Graham Ledger : Treasurer
Graham has been a Chartered Certified Accountant for over 30 years. Graham is owned by four Cavaliers. His accountancy experience comes in very handy for counting their daily treats.
Tania Ledger : Vice Chairman
My name is Tania Ledger I have four Cavalier King Charles Spaniels – they include four-year-old Molly, a Tri-colour Cavalier who has Syringomyelia (SM); four-year-old Dougall, a Blenheim Cavalier who has a Chiari Malformation (and may go on to develop SM) and four-year-old Dotty, who was rescued from a puppy farm when she was estimated to be about two and half years old.
I had never owned a dog before and undertook a great deal of research, of both the breeds and the breeders, before taking on the responsibility. I was devastated when Molly and Dougall were both diagnosed with this painful and cruel disease.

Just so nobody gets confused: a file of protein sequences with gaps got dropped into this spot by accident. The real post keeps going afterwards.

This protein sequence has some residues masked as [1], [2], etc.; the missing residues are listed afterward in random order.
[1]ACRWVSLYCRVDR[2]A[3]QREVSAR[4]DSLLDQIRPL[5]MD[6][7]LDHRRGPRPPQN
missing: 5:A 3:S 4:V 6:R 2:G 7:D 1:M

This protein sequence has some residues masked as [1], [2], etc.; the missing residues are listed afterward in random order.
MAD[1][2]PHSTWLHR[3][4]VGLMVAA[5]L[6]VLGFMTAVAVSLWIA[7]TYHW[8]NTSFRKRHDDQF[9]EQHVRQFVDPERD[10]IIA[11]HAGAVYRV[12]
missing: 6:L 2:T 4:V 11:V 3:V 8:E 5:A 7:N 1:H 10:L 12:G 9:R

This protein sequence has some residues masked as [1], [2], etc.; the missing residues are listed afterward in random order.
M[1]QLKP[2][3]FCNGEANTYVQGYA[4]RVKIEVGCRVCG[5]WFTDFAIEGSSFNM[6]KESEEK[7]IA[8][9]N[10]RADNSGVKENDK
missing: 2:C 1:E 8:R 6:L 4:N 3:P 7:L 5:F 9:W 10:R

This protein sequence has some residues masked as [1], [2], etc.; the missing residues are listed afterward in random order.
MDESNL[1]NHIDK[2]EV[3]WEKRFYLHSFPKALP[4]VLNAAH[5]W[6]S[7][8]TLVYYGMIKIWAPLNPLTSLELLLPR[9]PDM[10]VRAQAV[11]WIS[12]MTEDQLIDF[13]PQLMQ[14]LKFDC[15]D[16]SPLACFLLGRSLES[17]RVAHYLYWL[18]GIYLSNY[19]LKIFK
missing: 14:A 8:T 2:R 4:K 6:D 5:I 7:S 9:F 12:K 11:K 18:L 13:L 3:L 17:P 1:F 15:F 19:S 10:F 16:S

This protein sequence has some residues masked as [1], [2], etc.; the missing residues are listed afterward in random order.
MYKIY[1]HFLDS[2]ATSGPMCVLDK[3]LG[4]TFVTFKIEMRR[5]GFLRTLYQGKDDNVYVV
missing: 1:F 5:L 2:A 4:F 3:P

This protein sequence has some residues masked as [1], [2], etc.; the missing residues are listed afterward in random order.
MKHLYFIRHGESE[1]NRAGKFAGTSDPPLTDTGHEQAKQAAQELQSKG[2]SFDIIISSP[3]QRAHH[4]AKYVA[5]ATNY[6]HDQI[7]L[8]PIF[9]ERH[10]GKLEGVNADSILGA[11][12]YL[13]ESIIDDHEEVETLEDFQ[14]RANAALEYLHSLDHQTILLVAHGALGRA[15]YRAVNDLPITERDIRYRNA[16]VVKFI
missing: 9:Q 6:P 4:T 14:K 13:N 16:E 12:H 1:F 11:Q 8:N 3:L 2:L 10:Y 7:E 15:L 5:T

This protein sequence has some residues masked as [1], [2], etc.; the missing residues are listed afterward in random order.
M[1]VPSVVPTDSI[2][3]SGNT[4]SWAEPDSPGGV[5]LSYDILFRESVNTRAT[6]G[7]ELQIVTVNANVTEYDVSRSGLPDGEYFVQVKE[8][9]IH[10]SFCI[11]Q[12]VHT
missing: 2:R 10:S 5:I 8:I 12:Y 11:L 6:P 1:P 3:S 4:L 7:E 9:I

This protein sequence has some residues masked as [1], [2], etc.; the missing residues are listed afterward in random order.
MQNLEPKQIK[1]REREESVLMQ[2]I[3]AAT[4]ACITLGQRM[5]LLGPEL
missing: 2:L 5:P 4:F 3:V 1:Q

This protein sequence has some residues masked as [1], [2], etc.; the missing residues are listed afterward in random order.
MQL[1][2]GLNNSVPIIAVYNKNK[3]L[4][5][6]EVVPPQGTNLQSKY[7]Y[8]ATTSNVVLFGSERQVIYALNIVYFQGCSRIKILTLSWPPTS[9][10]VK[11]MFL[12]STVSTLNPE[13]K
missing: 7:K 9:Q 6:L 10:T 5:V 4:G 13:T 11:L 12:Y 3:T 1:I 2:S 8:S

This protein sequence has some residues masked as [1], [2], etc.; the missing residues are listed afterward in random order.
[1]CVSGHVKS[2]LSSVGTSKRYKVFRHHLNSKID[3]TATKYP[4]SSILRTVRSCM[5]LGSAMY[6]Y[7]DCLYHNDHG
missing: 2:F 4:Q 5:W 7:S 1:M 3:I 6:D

Following on from this I set up a website, www.cavaliermatters.org to pass on my experience for the benefit of hopeful Cavalier owners. From this I started to raise funds for research and Cavaliers in rescue.
This has now grown and I have established a charity, Cavalier Matters, to help other Cavalier owners deal with SM and other genetic health issues. All of my spare time is spent raising funds for this charity and I hope the charity will help to improve the quality of Cavaliers lives by giving the owners support and information leading to the appropriate care needed and advice of veterinary treatment available.